The other week I got a mysterious souvenir gift: a little jar labelled “Charoset”. I had to go by the picture of dates on the front to guess at its content as all the other words on the jar were in Hebrew. This little mystifying jar had travelled half-war round the world. Not only that, it had to travel most of the way all on its own: It started its trip comfortably nestled in the safety of the suitcase my friend CL was carrying on her way back from Israel. At the airport however security was suspicious of this little vessel with its dark content. So this little jar was packed off all on its own for the long trip to Europe. How foreign that little parcel must have looked on the baggage belt amongst all those huge and well travelled suitcases.
This weekend I was holding this little jar in my hands, impatient to discover its content. But after it had travelled all this way I could hardly just dive in with a spoon for an unceremonious quick taster. Bread was needed! But I had none, not even a single slice was to be found in the freezer. And I certainly did not have the patience to bake a loaf. So I pulled out my favourite recipe for super-fast, emergency skillet bread.
This bread comes together in minutes. It takes no more than a quick stir to make the batter and then a few minutes in a skillet on a stove. The combination of buckwheat and quinoa give this skillet bread a strong nutty flavour. It is a great side for a cheese plate but just as nice with a spoon full of jam – or as it turns out, charoset. When I make it to go with something sweet I often throw in a teaspoon of nigella seeds to enhance the fragrant flavour of the bread. But this time I left it plain as I wanted the charoset to take the star role.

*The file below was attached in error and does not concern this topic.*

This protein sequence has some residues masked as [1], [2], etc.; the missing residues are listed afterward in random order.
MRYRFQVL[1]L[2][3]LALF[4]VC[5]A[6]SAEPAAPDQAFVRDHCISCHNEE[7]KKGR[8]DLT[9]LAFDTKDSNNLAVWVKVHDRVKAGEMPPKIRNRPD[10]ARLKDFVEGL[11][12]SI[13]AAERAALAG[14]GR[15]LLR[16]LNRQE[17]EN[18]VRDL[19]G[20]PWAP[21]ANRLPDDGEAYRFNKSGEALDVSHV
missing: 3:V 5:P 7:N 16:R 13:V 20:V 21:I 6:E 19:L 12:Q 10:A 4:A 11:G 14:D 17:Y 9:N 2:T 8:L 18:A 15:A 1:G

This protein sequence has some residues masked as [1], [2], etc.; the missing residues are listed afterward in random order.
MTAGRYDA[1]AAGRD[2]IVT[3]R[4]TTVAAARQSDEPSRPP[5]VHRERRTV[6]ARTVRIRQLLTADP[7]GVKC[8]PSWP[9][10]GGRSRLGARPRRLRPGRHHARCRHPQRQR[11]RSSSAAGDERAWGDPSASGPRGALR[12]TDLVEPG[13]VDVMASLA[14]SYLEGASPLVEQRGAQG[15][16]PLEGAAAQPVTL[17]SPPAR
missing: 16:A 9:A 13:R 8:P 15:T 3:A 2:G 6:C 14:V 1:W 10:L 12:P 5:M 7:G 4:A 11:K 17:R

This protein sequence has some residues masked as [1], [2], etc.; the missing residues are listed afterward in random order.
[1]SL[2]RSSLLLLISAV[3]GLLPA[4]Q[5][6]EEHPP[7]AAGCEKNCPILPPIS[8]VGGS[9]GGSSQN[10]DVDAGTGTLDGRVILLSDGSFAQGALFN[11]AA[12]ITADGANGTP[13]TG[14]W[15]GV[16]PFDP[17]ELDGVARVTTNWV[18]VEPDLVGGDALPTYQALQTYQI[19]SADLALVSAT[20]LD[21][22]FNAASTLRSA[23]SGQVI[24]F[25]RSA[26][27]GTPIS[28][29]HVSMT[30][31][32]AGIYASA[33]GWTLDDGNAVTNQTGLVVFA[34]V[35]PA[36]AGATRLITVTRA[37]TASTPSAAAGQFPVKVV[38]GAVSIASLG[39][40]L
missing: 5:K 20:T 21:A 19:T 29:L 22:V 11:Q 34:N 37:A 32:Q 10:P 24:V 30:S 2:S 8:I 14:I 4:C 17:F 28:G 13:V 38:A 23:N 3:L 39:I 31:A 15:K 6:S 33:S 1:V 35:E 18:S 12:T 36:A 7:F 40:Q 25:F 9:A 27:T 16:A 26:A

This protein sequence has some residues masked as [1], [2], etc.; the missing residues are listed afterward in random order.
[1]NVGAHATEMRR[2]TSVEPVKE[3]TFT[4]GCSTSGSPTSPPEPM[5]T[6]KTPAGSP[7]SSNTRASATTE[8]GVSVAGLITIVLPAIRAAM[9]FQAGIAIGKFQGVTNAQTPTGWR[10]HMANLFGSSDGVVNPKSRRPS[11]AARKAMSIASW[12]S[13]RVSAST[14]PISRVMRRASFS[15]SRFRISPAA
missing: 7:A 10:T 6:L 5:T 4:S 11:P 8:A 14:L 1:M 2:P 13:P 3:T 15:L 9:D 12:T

But I had no need to worry, the charoset was one powerful combination of flavours: deeply sweet with a hint of earthy spices. The taste made me even more curious to find out what I was eating. A quick search in Wikipedia revealed it to be “a sweet, dark-coloured, paste made of fruits and nuts eaten at the Passover Seder. Its colour and texture are meant to recall mortar (or mud used to make adobe bricks) which the Israelites used when they were enslaved in Ancient Egypt. The word “charoset” comes from the Hebrew word cheres “clay.”
A big thank you to CL for this lovely gift and amazing discovery that doubled as a good excuse to share my recipe for this humble but ever so versatile and tasty skillet bread.
(found on the blog ‘Natural Noshing’)
40g (1/3 cup) quinoa flour
40g (1/3 cup) buckwheat flour
80ml (1/3 cup) water
80ml (1/3 cup) unsweetened rice milk*
1 tsp lemon juice
pinch of salt
1/2 tsp baking soda
optional: nigella seeds (DE: Schwarzkuemmel, NL: zwarte komijn)
- Combine the quinoa and buckwheat flour.
- Make a well in the center. Add in the water, milk, lemon juice and the egg. Use a fork or whisk to beat together the egg and the liquid and then the mix with the flour.
- Allow to stand for 5 min. While you heat a skillet (20 cm / 8 inch) over medium heat.
- Sift the baking powder into the batter.
- Grease the pan with a little oil.
- Pour in all the batter.
- Cook for 6-7 minutes.
- Flip and cook for another 5-6 minutes.
- Serve warm and cut into wedges.
Tips & Variations
- instead of the rice milk you can of course use regular or other grain based milks
- the original recipe also suggest replacing the milk and lemon juice with yoghurt, but I have not tested this
- besides nigella seeds you can experiment with other spices or fresh herbs
- cheese and fresh grapes
- butter and jam